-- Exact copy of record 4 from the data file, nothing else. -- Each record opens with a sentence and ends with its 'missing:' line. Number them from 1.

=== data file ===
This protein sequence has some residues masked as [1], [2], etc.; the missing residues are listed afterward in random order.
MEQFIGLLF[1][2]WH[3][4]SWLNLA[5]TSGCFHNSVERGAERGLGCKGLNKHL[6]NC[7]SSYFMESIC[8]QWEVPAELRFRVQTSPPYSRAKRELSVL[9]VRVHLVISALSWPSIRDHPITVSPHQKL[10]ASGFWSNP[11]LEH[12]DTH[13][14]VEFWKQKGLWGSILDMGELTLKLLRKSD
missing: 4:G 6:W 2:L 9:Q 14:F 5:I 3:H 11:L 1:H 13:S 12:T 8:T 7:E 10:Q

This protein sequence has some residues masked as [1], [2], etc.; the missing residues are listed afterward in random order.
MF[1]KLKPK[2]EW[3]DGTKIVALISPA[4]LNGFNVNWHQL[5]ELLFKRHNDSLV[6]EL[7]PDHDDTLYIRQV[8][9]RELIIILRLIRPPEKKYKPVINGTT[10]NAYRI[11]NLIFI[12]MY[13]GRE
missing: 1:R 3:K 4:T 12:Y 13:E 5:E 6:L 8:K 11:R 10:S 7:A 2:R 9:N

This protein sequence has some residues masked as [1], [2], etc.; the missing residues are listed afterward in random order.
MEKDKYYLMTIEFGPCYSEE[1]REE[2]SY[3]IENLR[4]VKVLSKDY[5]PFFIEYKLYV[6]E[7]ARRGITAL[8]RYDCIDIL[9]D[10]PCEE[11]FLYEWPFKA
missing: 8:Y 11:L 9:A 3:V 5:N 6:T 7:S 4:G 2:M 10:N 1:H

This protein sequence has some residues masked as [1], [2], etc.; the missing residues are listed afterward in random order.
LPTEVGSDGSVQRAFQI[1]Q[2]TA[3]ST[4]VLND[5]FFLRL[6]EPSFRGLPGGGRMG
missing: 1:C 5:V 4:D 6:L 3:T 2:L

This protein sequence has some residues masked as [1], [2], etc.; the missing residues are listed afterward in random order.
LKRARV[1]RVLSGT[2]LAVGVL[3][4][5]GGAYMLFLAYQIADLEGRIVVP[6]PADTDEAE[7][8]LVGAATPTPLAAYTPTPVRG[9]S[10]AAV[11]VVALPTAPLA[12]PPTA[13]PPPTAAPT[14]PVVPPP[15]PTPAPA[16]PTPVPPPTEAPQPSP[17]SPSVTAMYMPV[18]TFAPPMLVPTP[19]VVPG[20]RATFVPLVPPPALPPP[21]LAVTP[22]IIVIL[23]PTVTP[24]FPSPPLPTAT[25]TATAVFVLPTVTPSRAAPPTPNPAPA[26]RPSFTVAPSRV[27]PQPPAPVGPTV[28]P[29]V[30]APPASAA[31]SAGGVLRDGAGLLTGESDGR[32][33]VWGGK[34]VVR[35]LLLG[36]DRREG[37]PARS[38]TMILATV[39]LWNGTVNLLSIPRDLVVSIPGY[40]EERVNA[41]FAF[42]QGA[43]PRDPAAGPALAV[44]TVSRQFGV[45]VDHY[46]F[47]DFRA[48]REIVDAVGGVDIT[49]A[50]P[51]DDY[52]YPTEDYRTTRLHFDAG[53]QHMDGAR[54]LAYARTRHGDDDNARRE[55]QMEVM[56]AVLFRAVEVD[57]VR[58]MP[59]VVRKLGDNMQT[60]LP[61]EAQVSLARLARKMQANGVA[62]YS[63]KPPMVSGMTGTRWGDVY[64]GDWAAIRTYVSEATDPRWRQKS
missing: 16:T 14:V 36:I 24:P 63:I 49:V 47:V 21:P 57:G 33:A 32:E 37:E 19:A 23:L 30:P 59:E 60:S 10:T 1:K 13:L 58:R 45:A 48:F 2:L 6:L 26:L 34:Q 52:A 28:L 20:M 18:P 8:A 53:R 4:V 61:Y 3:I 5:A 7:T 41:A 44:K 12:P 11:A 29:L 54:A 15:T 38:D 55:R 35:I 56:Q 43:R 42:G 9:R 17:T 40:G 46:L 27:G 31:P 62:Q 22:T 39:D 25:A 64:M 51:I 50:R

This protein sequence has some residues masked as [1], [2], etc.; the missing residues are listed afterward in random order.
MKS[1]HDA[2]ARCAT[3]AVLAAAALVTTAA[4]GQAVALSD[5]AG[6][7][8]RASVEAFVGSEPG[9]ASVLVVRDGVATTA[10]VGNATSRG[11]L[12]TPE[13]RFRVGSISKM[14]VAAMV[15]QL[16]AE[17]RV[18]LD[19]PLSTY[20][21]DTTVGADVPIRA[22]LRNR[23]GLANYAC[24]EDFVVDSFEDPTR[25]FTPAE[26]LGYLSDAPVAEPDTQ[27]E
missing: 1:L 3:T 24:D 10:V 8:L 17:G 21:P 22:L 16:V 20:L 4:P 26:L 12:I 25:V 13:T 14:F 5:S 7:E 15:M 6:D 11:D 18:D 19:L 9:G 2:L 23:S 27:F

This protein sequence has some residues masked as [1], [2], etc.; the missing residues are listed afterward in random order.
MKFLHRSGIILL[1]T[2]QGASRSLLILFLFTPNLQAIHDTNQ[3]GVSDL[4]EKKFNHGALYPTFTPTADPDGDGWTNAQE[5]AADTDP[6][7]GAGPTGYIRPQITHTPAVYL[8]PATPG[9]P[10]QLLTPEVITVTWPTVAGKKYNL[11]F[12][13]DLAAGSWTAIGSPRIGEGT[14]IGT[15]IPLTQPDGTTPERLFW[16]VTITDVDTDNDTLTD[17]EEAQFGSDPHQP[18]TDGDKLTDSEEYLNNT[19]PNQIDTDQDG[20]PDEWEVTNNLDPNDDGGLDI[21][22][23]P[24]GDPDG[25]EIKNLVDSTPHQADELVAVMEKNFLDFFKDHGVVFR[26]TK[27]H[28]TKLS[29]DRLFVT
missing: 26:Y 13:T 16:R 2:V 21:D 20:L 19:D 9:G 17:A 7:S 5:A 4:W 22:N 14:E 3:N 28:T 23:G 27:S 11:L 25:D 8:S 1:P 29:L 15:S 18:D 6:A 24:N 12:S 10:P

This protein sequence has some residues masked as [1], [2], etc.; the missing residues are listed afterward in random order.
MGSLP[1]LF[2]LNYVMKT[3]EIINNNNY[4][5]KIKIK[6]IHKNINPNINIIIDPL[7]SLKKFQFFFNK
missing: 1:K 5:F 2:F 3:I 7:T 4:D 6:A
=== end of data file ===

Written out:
This protein sequence has some residues masked as [1], [2], etc.; the missing residues are listed afterward in random order.
LPTEVGSDGSVQRAFQI[1]Q[2]TA[3]ST[4]VLND[5]FFLRL[6]EPSFRGLPGGGRMG
missing: 1:C 5:V 4:D 6:L 3:T 2:L